Maps

Draft moratorium on Indonesian deforestation falls short

Posted by Jess Miller — 28 February 2011 at 5:02pm - Comments
All rights reserved. Credit: Greenpeace
The red areas are those forests and peatlands left unprotected by the proposed moratorium

Days before the president of Indonesia is set to announce a moratorium on forest destruction, we’ve got a copy of the draft moratorium, crunched the numbers and the news is not good. The data shows this proposed moratorium does little to protect areas that are not already off limits under Indonesia's existing laws.

Watch forests disappear (and occasionally reappear) in Google Earth

Posted by jamie — 4 July 2008 at 5:38pm - Comments

David Tryse's forest Google Earth layer

I've been playing around with Google Earth's KML spreadsheet as we're thinking of ideas we can contribute from the UK office to the Greenpeace layer in the Global Awareness section (recently added: highlights of our marine work), and I was checking out some of the showcased examples of good visual mapping done by other organisations. Amongst them, I came across this little beauty which visually represents the differing rates of deforestation around the world and it's quite, quite brilliant.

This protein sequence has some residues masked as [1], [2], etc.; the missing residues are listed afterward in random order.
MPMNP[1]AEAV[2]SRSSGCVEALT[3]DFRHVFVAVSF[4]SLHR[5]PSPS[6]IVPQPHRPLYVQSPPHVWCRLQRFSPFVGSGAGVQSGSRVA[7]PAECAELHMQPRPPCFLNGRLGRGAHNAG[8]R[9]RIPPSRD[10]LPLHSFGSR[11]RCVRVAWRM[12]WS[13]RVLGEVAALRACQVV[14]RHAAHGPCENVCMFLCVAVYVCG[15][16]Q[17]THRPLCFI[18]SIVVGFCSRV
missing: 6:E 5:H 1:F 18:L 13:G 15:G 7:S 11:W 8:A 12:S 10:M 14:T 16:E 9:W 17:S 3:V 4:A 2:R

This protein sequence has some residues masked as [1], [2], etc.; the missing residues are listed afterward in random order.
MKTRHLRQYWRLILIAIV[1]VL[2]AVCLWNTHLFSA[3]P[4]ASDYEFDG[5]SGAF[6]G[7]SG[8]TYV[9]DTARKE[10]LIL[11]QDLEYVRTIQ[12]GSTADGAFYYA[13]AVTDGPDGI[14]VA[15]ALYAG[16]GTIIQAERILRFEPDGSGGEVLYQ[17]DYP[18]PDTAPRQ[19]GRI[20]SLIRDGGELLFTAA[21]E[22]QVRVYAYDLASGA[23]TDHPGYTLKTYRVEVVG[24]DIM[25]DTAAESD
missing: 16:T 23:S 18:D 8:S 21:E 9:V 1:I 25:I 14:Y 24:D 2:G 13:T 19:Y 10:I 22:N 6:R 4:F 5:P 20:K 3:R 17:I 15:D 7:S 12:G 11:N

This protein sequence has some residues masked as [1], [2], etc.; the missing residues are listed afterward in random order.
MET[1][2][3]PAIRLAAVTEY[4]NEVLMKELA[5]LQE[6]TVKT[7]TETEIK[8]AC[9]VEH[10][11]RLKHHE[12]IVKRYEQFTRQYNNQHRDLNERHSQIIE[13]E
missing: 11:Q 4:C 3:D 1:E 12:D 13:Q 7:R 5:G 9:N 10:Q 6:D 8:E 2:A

Greenpeace, Google Earth and global awareness

Posted by bex — 8 April 2008 at 9:39am - Comments

Google Earth

Google Earth launches a new layer

Images have a way of penetrating the mind and conveying information more immediately and powerfully than reams of words and, as far as images of our planet go, they don't come much more powerful than Google Earth.

The application - which has already done its fair share of enabling people to use technology for the good of the planet - has launched a new Outreach programme, encouraging us at Greenpeace and other organisations to use the application to spread global awareness.

Remaining forests detailed in unique map

Posted by admin — 21 March 2006 at 9:00am - Comments

Click on the map to see details of each region

We are destroying the world's precious ancient forests at an unprecedented rate. An area of natural forest the size of a soccer pitch is cut down every two seconds.

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